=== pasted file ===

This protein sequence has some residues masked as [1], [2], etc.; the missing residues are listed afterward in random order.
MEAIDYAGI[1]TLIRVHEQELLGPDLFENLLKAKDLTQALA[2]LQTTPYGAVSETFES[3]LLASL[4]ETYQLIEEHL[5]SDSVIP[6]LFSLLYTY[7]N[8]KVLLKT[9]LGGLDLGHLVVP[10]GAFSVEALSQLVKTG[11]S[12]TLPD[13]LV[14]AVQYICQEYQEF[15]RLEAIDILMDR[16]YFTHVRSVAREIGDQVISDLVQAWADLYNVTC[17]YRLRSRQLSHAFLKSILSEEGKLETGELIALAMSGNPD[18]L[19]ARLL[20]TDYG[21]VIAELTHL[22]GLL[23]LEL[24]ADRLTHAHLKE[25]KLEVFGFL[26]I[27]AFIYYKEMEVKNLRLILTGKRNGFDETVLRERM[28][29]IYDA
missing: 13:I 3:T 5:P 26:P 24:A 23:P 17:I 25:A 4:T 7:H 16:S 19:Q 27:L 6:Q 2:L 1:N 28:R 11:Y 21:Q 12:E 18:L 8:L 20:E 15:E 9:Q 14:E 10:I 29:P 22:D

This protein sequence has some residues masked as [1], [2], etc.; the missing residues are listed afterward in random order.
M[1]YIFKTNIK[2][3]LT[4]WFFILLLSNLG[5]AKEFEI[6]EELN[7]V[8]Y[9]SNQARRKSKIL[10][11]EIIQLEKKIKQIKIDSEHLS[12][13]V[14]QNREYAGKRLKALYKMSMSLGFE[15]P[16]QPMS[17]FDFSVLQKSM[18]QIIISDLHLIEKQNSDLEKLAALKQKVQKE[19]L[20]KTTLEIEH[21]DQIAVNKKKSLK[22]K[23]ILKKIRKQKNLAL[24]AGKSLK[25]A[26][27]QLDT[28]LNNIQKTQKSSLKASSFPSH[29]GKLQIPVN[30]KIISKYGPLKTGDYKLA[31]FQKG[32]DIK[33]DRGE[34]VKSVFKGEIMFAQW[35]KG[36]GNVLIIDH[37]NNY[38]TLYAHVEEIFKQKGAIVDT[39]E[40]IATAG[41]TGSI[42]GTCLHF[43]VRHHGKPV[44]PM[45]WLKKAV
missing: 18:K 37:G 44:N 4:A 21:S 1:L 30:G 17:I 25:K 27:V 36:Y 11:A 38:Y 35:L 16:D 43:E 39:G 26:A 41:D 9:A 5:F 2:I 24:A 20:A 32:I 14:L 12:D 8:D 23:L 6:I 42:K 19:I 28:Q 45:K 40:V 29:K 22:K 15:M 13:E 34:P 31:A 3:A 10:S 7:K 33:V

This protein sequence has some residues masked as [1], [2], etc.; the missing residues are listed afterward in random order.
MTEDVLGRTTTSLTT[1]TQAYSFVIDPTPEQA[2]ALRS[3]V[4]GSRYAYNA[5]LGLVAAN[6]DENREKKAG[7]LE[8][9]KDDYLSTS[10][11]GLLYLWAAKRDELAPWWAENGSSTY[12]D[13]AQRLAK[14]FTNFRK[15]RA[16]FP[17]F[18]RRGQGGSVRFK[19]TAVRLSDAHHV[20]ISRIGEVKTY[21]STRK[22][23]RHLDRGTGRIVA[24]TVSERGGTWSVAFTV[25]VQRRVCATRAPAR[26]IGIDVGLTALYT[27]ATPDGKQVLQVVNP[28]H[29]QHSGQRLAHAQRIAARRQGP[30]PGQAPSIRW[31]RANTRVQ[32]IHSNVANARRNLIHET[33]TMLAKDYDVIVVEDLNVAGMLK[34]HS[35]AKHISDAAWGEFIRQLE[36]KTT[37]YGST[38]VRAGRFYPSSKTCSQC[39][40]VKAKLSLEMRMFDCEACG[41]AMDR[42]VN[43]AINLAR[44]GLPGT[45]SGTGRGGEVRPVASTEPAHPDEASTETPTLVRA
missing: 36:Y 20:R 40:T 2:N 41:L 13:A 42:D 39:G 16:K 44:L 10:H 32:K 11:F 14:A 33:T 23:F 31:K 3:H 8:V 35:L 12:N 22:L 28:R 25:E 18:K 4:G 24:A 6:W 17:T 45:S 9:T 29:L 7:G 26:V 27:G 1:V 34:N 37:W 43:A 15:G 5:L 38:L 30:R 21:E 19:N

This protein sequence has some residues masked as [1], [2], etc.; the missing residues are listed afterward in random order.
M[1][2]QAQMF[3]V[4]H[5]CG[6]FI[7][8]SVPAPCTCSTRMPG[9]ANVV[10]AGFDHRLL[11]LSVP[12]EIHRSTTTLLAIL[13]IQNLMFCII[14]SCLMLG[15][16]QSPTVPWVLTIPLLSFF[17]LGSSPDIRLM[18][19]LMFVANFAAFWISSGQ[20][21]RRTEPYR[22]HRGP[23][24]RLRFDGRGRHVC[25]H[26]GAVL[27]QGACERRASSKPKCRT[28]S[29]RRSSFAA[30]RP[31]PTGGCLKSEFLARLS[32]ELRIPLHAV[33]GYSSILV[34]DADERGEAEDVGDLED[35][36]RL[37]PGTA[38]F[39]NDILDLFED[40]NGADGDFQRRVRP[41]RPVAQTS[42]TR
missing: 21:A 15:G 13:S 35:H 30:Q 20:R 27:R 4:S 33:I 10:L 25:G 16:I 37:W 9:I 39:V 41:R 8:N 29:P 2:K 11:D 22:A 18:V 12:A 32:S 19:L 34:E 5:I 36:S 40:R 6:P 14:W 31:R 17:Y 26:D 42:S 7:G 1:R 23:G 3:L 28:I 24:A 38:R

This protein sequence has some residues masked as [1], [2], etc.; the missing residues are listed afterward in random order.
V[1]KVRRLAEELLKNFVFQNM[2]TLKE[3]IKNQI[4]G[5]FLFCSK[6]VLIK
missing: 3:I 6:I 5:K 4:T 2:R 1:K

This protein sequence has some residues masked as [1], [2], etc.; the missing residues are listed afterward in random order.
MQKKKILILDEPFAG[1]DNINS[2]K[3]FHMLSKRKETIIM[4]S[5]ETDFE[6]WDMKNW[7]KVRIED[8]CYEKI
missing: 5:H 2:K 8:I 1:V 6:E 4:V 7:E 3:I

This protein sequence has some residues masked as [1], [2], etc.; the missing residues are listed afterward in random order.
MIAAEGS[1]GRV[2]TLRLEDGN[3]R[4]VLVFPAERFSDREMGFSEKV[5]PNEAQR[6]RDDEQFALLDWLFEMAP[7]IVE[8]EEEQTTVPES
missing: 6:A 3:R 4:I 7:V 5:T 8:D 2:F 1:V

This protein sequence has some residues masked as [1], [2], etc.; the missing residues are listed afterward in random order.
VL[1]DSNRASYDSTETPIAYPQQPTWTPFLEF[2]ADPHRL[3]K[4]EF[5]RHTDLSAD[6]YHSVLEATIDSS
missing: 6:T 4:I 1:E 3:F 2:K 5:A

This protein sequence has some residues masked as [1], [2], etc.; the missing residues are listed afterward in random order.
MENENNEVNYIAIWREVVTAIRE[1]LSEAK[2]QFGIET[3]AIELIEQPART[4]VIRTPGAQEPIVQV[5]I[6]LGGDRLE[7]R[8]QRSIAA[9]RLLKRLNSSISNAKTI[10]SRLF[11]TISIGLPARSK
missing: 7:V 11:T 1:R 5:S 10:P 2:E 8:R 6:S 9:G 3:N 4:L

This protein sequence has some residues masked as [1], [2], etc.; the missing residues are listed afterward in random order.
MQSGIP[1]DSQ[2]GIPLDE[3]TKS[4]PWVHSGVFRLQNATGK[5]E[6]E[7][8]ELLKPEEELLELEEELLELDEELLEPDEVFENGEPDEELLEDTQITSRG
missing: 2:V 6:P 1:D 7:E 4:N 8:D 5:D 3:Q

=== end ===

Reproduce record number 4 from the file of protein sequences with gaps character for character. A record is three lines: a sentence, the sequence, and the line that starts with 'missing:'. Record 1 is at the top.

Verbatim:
This protein sequence has some residues masked as [1], [2], etc.; the missing residues are listed afterward in random order.
M[1][2]QAQMF[3]V[4]H[5]CG[6]FI[7][8]SVPAPCTCSTRMPG[9]ANVV[10]AGFDHRLL[11]LSVP[12]EIHRSTTTLLAIL[13]IQNLMFCII[14]SCLMLG[15][16]QSPTVPWVLTIPLLSFF[17]LGSSPDIRLM[18][19]LMFVANFAAFWISSGQ[20][21]RRTEPYR[22]HRGP[23][24]RLRFDGRGRHVC[25]H[26]GAVL[27]QGACERRASSKPKCRT[28]S[29]RRSSFAA[30]RP[31]PTGGCLKSEFLARLS[32]ELRIPLHAV[33]GYSSILV[34]DADERGEAEDVGDLED[35][36]RL[37]PGTA[38]F[39]NDILDLFED[40]NGADGDFQRRVRP[41]RPVAQTS[42]TR
missing: 21:A 15:G 13:S 35:H 30:Q 20:R 27:R 4:S 33:I 10:L 25:G 16:I 37:W 9:I 39:V 41:R 8:N 29:P 2:K 11:D 22:A 18:V 12:A 32:S 19:L 34:E 5:I 36:S 40:R 6:P 14:W 31:R 17:Y 26:D 42:S 7:G 1:R 23:G 3:L 28:I 24:A 38:R